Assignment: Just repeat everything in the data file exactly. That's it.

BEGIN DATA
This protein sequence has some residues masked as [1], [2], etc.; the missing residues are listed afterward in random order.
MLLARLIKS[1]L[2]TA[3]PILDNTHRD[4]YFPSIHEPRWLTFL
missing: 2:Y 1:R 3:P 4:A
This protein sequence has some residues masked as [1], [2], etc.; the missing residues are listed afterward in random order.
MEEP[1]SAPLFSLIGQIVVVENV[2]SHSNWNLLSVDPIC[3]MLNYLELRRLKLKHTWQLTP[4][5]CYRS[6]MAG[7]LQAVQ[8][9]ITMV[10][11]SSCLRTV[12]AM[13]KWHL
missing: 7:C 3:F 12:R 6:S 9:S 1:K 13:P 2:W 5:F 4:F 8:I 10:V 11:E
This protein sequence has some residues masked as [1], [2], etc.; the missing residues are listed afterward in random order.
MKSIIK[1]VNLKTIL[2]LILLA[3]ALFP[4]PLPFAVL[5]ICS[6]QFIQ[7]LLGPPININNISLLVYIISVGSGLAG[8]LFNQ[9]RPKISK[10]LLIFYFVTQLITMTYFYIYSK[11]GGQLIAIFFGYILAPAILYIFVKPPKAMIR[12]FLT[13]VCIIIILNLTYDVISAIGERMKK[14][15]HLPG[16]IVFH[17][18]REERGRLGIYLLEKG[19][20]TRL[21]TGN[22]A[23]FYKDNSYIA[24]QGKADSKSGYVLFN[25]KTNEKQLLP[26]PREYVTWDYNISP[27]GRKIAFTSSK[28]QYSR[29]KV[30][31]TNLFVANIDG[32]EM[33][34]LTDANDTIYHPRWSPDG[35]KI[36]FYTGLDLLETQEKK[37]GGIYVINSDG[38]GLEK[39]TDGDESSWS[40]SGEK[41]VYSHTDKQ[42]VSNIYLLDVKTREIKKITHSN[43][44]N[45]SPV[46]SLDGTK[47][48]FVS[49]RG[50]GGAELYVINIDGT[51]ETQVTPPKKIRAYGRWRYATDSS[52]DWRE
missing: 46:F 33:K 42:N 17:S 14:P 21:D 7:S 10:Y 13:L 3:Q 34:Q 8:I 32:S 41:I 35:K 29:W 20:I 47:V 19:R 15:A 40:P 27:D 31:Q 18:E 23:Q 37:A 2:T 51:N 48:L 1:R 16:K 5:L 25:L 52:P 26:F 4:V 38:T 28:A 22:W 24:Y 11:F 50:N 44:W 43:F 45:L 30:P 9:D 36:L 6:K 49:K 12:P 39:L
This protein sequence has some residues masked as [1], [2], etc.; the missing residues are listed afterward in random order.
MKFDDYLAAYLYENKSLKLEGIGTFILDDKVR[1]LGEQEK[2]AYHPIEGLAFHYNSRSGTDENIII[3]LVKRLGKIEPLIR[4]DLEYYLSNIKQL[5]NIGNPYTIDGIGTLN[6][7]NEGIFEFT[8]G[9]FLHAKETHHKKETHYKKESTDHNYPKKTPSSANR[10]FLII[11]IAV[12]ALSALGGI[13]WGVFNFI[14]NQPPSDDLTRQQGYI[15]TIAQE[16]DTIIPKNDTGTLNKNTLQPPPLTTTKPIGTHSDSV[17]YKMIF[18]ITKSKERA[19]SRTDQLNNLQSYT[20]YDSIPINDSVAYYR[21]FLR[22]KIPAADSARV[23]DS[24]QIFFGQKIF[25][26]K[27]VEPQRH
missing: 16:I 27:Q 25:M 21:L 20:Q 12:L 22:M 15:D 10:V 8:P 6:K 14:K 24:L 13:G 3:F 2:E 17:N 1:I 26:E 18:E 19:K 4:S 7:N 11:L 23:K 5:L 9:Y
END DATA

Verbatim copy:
This protein sequence has some residues masked as [1], [2], etc.; the missing residues are listed afterward in random order.
MLLARLIKS[1]L[2]TA[3]PILDNTHRD[4]YFPSIHEPRWLTFL
missing: 2:Y 1:R 3:P 4:A
This protein sequence has some residues masked as [1], [2], etc.; the missing residues are listed afterward in random order.
MEEP[1]SAPLFSLIGQIVVVENV[2]SHSNWNLLSVDPIC[3]MLNYLELRRLKLKHTWQLTP[4][5]CYRS[6]MAG[7]LQAVQ[8][9]ITMV[10][11]SSCLRTV[12]AM[13]KWHL
missing: 7:C 3:F 12:R 6:S 9:S 1:K 13:P 2:W 5:F 4:F 8:I 10:V 11:E
This protein sequence has some residues masked as [1], [2], etc.; the missing residues are listed afterward in random order.
MKSIIK[1]VNLKTIL[2]LILLA[3]ALFP[4]PLPFAVL[5]ICS[6]QFIQ[7]LLGPPININNISLLVYIISVGSGLAG[8]LFNQ[9]RPKISK[10]LLIFYFVTQLITMTYFYIYSK[11]GGQLIAIFFGYILAPAILYIFVKPPKAMIR[12]FLT[13]VCIIIILNLTYDVISAIGERMKK[14][15]HLPG[16]IVFH[17][18]REERGRLGIYLLEKG[19][20]TRL[21]TGN[22]A[23]FYKDNSYIA[24]QGKADSKSGYVLFN[25]KTNEKQLLP[26]PREYVTWDYNISP[27]GRKIAFTSSK[28]QYSR[29]KV[30][31]TNLFVANIDG[32]EM[33][34]LTDANDTIYHPRWSPDG[35]KI[36]FYTGLDLLETQEKK[37]GGIYVINSDG[38]GLEK[39]TDGDESSWS[40]SGEK[41]VYSHTDKQ[42]VSNIYLLDVKTREIKKITHSN[43][44]N[45]SPV[46]SLDGTK[47][48]FVS[49]RG[50]GGAELYVINIDGT[51]ETQVTPPKKIRAYGRWRYATDSS[52]DWRE
missing: 46:F 33:K 42:N 17:S 14:P 21:D 7:S 10:Y 13:L 3:Q 34:Q 8:I 32:S 41:I 35:K 29:W 20:I 47:V 19:R 15:A 40:P 27:D 31:Q 18:E 23:Q 37:A 2:T 51:N 48:L 1:R 16:K 5:L 25:L 52:P 26:F 4:V 38:T 28:A 22:W 24:Y 11:F 50:N 44:W 43:F 45:L 30:P 9:D 36:L 6:K 49:K 12:P 39:L
This protein sequence has some residues masked as [1], [2], etc.; the missing residues are listed afterward in random order.
MKFDDYLAAYLYENKSLKLEGIGTFILDDKVR[1]LGEQEK[2]AYHPIEGLAFHYNSRSGTDENIII[3]LVKRLGKIEPLIR[4]DLEYYLSNIKQL[5]NIGNPYTIDGIGTLN[6][7]NEGIFEFT[8]G[9]FLHAKETHHKKETHYKKESTDHNYPKKTPSSANR[10]FLII[11]IAV[12]ALSALGGI[13]WGVFNFI[14]NQPPSDDLTRQQGYI[15]TIAQE[16]DTIIPKNDTGTLNKNTLQPPPLTTTKPIGTHSDSV[17]YKMIF[18]ITKSKERA[19]SRTDQLNNLQSYT[20]YDSIPINDSVAYYR[21]FLR[22]KIPAADSARV[23]DS[24]QIFFGQKIF[25][26]K[27]VEPQRH
missing: 16:I 27:Q 25:M 21:L 20:Q 12:L 22:M 15:D 10:V 8:P 6:K 14:K 24:L 13:G 3:F 2:E 17:N 1:I 26:E 18:E 19:K 4:S 7:N 11:L 23:K 5:L 9:Y